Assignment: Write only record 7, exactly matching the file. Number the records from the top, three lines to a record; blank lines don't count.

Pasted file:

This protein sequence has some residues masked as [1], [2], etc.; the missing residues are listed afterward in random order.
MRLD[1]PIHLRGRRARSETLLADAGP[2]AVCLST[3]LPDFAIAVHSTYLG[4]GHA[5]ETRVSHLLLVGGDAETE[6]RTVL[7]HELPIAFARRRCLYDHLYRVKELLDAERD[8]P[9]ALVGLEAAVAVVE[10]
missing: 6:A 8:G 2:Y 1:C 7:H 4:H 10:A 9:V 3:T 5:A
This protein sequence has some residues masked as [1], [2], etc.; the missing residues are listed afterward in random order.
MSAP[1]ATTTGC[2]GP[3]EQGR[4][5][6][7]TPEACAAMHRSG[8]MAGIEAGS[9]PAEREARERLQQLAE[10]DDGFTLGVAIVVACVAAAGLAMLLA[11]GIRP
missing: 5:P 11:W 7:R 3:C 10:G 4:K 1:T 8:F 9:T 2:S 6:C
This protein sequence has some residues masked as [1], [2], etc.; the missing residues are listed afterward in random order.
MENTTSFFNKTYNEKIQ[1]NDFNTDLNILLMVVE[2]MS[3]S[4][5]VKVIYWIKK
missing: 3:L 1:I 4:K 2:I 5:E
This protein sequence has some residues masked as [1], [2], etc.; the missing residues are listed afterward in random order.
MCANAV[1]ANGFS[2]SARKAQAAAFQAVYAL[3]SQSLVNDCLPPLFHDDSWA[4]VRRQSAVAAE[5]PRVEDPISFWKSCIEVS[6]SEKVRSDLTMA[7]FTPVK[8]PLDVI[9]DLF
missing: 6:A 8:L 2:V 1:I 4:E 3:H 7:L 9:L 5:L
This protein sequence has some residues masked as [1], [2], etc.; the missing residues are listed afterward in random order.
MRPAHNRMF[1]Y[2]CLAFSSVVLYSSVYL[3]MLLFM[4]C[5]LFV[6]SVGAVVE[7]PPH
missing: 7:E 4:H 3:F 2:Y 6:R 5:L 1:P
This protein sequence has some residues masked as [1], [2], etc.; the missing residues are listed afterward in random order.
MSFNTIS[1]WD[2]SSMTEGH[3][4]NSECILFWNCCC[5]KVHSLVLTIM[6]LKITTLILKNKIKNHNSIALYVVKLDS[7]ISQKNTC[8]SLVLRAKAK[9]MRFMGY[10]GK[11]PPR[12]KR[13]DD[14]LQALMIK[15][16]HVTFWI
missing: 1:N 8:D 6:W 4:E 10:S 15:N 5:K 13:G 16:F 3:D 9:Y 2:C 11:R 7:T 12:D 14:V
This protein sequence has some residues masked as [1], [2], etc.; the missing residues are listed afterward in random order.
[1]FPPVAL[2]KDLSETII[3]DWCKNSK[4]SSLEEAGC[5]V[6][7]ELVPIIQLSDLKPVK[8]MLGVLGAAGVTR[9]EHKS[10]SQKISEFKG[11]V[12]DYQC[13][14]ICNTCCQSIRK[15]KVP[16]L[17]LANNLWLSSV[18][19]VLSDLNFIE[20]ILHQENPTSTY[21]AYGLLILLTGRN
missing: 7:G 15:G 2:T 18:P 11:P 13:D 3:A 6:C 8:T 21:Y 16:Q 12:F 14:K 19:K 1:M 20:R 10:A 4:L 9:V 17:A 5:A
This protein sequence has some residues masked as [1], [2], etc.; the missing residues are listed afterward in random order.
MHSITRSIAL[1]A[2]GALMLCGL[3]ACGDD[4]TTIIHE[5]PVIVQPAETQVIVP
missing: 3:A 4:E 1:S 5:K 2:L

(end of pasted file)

This protein sequence has some residues masked as [1], [2], etc.; the missing residues are listed afterward in random order.
[1]FPPVAL[2]KDLSETII[3]DWCKNSK[4]SSLEEAGC[5]V[6][7]ELVPIIQLSDLKPVK[8]MLGVLGAAGVTR[9]EHKS[10]SQKISEFKG[11]V[12]DYQC[13][14]ICNTCCQSIRK[15]KVP[16]L[17]LANNLWLSSV[18][19]VLSDLNFIE[20]ILHQENPTSTY[21]AYGLLILLTGRN
missing: 7:G 15:G 2:T 18:P 11:P 13:D 3:A 6:C 8:T 21:Y 16:Q 12:F 14:K 19:K 1:M 20:R 10:A 4:L 9:V 17:A 5:A